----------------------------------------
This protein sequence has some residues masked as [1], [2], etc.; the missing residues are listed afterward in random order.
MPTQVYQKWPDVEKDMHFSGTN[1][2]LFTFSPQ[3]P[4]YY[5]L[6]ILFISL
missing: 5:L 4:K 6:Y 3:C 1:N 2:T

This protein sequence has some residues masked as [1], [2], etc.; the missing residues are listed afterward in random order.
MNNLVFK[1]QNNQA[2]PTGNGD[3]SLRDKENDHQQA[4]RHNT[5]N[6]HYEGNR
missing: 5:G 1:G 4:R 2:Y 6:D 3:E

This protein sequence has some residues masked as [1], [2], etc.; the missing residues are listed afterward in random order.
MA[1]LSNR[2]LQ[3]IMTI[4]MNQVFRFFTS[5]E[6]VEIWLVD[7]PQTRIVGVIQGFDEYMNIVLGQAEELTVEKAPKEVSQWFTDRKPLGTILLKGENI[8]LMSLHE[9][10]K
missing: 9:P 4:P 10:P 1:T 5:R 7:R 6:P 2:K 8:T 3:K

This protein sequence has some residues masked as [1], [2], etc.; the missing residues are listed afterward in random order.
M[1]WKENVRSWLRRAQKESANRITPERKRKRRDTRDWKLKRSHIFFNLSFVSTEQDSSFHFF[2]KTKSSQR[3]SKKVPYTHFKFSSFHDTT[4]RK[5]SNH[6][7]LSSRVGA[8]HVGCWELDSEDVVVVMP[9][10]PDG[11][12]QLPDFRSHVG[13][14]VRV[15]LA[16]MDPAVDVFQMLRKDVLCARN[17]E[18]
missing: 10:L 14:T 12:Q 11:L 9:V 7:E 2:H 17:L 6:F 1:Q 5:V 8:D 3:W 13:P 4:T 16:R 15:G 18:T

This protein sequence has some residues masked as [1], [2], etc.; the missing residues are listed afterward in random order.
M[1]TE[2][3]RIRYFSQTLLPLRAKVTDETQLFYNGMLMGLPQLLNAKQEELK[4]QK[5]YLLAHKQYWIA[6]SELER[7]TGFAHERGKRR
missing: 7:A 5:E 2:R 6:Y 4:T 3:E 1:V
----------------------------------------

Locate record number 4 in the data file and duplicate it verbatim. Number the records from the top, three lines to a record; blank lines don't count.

This protein sequence has some residues masked as [1], [2], etc.; the missing residues are listed afterward in random order.
M[1]WKENVRSWLRRAQKESANRITPERKRKRRDTRDWKLKRSHIFFNLSFVSTEQDSSFHFF[2]KTKSSQR[3]SKKVPYTHFKFSSFHDTT[4]RK[5]SNH[6][7]LSSRVGA[8]HVGCWELDSEDVVVVMP[9][10]PDG[11][12]QLPDFRSHVG[13][14]VRV[15]LA[16]MDPAVDVFQMLRKDVLCARN[17]E[18]
missing: 10:L 14:T 12:Q 11:L 9:V 7:E 2:H 17:L 6:F 1:Q 5:V 8:D 3:W 13:P 4:T 16:R 15:G 18:T